The surge in SPACs comes amid heightened market volatility in the wake of the coronavirus pandemic. For the company the SPAC is targeting, it's a way to go public on an often accelerated timeline, and without having to jump through all of the SEC's regulatory hoops.
SPACs have traditionally had a somewhat mixed reputation on the Street since the terms can tilt in favor of the sponsor, and they can also be risky given the unknown end target.
"While we are certain that some would disagree with us, we also get a bit worried when the issuance of SPACs surge," Tobias Levkovich, Citi's chief U.S. equity strategist, said in a recent note. "We fully understand the opportunistic nature of such fund raises, but we get concerned about giving people blank checks on deals that may or may not be done successfully in the future. ...There is a speculative element here (even with strong sponsors and good managers)," he added.
With a new SPAC seemingly announced daily, former Trump economic adviser Gary Cohn — who himself has launched a SPAC — told CNBC that not all of them are going to "make it over the finish line."
The attention that Nikola got when it entered the public market, which kicked off a number of other electric vehicle start-ups seeking the same route, has led to calls that there are now simply too many players.
Speculation around electric vehicle companies is nothing new, of course. Tesla is perhaps the poster child — the company and its founder Elon Musk have fervent support on one side, with vocal doubters on the other side. While the stock has experienced some recent weakness, it's still up more than 400% this year. Wall Street analysts frequently cite the company's valuation as indication that it trades on emotion rather than fundamentals.
Still, on the heels of Tesla's success this year and Nikola's attention-attracting public debut, electric vehicle start-ups have rushed to take advantage of enthusiasm in the market. China-based Nio, which is a Tesla competitor, has seen its stock surge more than 380% this year, while shares of EV company Workhorse Group, which focuses on last mile delivery, have skyrocketed more than 900%.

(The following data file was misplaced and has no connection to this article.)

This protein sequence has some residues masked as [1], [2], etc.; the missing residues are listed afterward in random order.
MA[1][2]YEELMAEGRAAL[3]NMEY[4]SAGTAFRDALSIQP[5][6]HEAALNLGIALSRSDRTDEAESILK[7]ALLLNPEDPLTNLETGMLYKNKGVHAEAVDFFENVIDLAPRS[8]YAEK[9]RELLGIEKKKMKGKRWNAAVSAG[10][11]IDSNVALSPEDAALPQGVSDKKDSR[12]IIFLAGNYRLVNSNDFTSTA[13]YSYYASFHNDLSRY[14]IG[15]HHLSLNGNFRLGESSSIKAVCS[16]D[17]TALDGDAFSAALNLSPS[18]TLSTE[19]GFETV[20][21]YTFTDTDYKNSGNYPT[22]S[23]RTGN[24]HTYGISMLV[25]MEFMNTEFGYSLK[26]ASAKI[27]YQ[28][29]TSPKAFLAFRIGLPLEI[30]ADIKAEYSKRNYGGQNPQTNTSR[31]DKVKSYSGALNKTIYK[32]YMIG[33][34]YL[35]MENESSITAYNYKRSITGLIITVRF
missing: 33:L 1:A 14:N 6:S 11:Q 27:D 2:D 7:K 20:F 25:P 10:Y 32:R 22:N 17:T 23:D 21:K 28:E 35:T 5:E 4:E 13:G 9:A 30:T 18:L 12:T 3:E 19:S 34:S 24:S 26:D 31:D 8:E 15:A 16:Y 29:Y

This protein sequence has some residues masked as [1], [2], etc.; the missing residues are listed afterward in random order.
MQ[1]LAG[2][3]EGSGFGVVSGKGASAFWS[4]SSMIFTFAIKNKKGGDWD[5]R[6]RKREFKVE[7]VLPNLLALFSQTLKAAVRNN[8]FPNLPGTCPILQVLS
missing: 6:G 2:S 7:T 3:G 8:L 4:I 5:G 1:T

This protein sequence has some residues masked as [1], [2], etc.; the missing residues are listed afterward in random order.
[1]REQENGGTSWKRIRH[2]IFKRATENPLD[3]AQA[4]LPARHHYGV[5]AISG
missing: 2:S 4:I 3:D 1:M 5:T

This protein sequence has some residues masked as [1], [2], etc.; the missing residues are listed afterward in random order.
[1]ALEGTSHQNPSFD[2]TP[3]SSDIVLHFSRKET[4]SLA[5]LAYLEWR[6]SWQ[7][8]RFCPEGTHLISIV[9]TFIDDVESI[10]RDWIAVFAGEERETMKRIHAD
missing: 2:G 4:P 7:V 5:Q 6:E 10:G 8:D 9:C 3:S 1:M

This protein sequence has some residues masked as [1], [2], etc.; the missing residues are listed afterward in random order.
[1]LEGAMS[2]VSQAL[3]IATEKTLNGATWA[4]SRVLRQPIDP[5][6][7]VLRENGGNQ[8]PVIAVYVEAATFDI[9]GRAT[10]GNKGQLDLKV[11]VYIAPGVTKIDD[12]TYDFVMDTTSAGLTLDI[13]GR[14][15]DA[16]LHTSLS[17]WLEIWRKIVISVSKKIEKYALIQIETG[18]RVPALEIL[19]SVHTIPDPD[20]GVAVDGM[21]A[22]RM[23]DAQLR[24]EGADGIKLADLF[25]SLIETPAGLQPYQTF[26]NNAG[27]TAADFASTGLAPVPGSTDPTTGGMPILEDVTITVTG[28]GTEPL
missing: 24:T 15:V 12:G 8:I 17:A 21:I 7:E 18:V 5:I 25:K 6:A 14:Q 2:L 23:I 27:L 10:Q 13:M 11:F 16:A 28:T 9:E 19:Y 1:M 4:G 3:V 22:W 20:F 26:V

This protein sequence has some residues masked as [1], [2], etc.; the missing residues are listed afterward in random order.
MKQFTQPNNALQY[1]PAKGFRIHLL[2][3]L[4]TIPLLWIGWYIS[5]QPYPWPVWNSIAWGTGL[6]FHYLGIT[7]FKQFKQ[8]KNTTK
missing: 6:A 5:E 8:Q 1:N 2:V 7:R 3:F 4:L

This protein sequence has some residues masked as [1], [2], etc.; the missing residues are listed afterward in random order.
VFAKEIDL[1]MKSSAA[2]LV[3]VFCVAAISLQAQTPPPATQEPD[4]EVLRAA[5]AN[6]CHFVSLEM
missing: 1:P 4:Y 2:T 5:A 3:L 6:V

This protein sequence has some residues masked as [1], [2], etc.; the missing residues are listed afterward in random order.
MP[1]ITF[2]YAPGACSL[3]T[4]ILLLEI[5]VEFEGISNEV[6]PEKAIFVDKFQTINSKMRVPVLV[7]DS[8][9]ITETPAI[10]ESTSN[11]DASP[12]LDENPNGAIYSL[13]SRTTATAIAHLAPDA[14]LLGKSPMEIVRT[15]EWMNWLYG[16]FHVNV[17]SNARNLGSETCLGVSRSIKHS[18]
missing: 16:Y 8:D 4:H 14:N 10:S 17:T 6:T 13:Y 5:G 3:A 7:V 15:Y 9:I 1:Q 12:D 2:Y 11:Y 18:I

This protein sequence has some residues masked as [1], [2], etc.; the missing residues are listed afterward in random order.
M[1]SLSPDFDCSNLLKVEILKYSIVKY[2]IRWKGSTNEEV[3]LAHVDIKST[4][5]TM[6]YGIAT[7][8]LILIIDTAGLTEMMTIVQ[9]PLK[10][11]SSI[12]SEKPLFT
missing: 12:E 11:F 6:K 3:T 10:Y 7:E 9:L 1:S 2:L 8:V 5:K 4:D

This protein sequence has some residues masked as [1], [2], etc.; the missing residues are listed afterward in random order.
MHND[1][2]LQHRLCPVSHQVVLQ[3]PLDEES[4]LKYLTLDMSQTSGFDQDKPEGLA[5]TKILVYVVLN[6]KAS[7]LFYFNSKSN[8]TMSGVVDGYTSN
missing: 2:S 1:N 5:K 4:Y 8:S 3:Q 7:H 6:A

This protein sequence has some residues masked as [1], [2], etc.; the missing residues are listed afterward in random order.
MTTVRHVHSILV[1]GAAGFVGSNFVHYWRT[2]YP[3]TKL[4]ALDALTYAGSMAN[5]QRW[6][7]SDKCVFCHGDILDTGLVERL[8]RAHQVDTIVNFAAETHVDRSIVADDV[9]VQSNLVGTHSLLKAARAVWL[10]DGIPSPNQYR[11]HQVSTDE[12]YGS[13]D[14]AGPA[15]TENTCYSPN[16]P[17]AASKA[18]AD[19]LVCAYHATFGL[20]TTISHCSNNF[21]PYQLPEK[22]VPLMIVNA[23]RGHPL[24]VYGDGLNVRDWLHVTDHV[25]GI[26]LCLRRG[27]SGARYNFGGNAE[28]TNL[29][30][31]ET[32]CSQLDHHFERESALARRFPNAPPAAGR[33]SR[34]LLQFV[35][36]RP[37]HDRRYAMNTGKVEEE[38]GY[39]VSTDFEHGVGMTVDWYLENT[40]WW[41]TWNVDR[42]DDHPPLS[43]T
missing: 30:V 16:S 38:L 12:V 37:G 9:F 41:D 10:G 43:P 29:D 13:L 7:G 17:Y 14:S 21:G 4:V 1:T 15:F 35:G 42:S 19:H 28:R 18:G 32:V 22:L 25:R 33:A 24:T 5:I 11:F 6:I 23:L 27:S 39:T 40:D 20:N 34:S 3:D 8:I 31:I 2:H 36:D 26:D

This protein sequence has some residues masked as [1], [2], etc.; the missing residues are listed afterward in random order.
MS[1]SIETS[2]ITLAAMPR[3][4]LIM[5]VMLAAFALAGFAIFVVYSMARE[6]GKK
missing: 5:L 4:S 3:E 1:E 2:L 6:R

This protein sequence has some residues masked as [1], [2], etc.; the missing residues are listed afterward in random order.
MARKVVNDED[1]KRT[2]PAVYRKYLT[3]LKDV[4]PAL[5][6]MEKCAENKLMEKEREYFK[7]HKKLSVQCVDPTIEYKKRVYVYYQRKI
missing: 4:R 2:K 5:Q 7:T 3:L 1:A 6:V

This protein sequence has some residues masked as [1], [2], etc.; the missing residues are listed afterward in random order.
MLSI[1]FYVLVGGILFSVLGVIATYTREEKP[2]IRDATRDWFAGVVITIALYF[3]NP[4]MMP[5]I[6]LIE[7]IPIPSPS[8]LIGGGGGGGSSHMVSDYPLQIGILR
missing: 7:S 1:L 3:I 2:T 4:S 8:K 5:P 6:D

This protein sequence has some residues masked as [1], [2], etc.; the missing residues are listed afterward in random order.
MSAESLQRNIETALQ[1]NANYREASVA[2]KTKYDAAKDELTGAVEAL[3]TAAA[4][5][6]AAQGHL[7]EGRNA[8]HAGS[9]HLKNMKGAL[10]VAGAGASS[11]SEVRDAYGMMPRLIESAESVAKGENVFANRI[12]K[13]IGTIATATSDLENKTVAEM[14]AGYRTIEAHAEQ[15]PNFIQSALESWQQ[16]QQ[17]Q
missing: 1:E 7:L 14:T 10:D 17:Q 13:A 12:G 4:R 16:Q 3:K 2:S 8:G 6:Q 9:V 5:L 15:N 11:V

To name a few of the coming EV/SPAC deals: Spartan Energy Acquisition and Fisker, DiamondPeak and Lordstown Motors, Canoo and Hennessy Capital Acquisition Corp IV, as well as Tortoise Acquisition Corp. and Hyliion.
These companies all have bold visions for what the future of mobility will look like. But it remains to be seen whether they can execute on these promises. Tesla in July posted its fourth straight quarter of profits, but it took the company a decade to reach that milestone. The company's production and delivery issues in the past demonstrate the difficulties in bringing new vehicles and untested technology to the market.
Retail investors were among those to pile into shares of Nikola around the debut, according to data from now defunct Robintrack.
The accessibility and ease of trading apps like Robinhood have led many to speculate that wild swings in speculative stocks including Nikola, Kodak, and Virgin Galactic, among others, are fueled by novice retail investors.
Nikola's average volume over the last 10 trading days has come in at 53.2 million shares, though it has only about 361 million shares outstanding.
Individual investors have also been said to be behind the trading frenzy that pushed the Nasdaq Composite to a record high mere months after the coronavirus pandemic sent stocks tumbling.
Japan's SoftBank has since been identified as reportedly driving much of the action through hefty bets on stock options, but there's no question retail investors also played a role in the comeback from the March lows.
Trading apps like Robinhood have made the public market more accessible to novice investors, but heavy losses have also been reported on the platform from those who might not understand the intricacies of the market.
In June, CNBC's Jim Cramer warned that Wall Street professionals could take advantage of amateur investors by bidding up shares of companies that were popular at the time on the app.
"It's a game. If it weren't securities, let's say it was Monopoly, let's say it's DraftKings ... it would be so much fun," he said on "Squawk Box." "Pick a couple of stocks, you gun them in the morning, and then you hope people are stupid enough and they buy them."
- CNBC's Yun Li contributed reporting.